TRENDnet Managed Network Switches 101 Whitepaper
A network switch’s basic function is to connect devices together on your computer network. Network switches are available with varying amounts of ports and features to meet the needs and demands of your working project.
Switches are already “smart” devices; after receiving data, the switch sends that data to a specific device on the network (and not a blanket transmission to all connected devices). This is particularly useful as the switch is able to receive data from all connected devices and transmit that data to specific devices simultaneously.
Managed vs Unmanaged Switches
There are two types of switches: unmanaged and managed. Amongst those, managed switches are further broken down by varying sub-categories. Simply put, managed switches feature network controls that allow you to customize, manage, and monitor your network. Conversely, unmanaged switches are “plug and play” solutions, designed only to increase port density and cannot be further configured.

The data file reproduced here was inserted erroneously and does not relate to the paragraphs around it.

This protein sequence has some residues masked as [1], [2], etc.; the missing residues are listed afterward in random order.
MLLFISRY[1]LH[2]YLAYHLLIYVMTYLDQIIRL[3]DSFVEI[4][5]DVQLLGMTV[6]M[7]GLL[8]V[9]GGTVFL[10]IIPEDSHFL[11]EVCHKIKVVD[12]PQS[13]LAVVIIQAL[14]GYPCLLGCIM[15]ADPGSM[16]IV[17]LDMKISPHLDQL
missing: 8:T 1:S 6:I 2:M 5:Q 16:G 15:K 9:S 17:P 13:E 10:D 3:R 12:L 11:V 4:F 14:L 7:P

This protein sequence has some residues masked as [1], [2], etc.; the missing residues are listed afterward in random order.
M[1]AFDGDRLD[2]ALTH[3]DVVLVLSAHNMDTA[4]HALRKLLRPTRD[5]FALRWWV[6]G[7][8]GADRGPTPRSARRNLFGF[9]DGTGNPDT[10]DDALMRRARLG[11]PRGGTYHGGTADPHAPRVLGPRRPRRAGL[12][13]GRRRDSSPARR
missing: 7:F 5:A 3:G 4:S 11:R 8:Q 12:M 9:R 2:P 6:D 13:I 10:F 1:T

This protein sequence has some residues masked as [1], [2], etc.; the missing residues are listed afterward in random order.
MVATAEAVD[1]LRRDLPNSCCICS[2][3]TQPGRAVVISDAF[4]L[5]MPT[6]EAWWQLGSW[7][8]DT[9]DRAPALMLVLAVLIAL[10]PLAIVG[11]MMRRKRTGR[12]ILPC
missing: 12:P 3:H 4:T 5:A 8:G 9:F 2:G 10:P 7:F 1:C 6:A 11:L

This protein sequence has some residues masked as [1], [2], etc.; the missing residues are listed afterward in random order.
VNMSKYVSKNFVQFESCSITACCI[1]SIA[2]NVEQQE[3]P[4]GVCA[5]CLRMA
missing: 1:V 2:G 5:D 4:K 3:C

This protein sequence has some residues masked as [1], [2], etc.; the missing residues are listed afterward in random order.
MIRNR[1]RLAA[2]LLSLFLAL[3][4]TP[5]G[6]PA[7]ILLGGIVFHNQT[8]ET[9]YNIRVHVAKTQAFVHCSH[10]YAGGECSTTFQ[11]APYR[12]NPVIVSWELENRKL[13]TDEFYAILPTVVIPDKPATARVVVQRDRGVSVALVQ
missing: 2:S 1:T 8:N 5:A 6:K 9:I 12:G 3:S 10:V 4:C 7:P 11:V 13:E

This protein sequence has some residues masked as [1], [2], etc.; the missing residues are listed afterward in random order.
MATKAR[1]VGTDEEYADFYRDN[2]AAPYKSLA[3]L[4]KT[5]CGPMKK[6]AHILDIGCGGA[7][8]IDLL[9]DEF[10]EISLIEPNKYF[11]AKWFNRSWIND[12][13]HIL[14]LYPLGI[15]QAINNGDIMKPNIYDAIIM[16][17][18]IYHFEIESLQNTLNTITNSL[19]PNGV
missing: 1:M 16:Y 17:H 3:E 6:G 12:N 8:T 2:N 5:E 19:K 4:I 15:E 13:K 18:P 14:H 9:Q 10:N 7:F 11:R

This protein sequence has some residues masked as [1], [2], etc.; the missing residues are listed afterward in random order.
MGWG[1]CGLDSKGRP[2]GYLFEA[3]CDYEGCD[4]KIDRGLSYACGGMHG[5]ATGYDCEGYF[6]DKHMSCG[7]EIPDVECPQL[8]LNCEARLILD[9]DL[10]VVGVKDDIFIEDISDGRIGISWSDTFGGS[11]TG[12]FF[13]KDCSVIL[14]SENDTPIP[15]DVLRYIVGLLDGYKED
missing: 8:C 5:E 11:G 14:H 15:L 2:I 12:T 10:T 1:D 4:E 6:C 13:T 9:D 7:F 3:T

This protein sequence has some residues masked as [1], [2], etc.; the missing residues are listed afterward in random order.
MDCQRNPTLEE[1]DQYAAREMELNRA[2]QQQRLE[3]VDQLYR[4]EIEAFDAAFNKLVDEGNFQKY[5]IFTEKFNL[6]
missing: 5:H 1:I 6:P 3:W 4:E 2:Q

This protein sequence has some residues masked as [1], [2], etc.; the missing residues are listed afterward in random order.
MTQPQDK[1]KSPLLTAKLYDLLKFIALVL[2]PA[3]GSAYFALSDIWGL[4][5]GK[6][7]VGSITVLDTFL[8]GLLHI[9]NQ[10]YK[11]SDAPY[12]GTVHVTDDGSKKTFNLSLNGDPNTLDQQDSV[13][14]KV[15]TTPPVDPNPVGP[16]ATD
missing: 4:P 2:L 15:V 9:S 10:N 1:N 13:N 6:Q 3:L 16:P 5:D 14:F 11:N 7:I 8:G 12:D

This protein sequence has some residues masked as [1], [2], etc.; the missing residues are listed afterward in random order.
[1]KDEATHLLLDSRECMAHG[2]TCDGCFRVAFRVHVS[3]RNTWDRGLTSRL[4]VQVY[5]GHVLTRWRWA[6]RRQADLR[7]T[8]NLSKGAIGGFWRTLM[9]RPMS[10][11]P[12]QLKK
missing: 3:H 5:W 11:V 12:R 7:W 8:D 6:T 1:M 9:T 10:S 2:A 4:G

TRENDnet offers both unmanaged and managed switches (Layer 2/Layer2+ and Web Smart). Today, not much differs between Layer 2 and Web Smart switches; both Layer 2 switches and Web Smart switches feature a graphical user interface (GUI), however, only Layer 2 switches offer a command line interface (CLI).
The CLI and GUI each have their own advantages and disadvantages. However, a command line interface is generally viewed as more efficient, allows for more control over the system, and is easier to use for remote access. However, it is designed for more advanced network administrators.
Important Managed Switch Features
Simple Network Management Protocol is for monitoring the status and management of devices connected to the network.
Virtual LAN configurations group devices together to isolate traffic, improve network performance, add an extra layer of security, and reduce unnecessary network traffic.
Quality of Service allows you to prioritize your network traffic and improve performance (commonly used in VoIP and video applications).
Rapid Spanning Tree Protocol and Spanning Tree Protocol are used for redundancy in the network and to prevent looping. RTSP recovers the network from a failed link and locates a new network path in significantly less time than STP.
Port mirroring helps to identify and troubleshoot network problems by mirroring data traffic to a designated port on the switch.
IGMP snooping eliminates network congestion caused by multicast traffic. IGMP snooping ensures that multicast data is only forwarded to specific devices that exclusively request the multicast data rather than sending that data to all the devices connected to the network (commonly used in IPTV applications).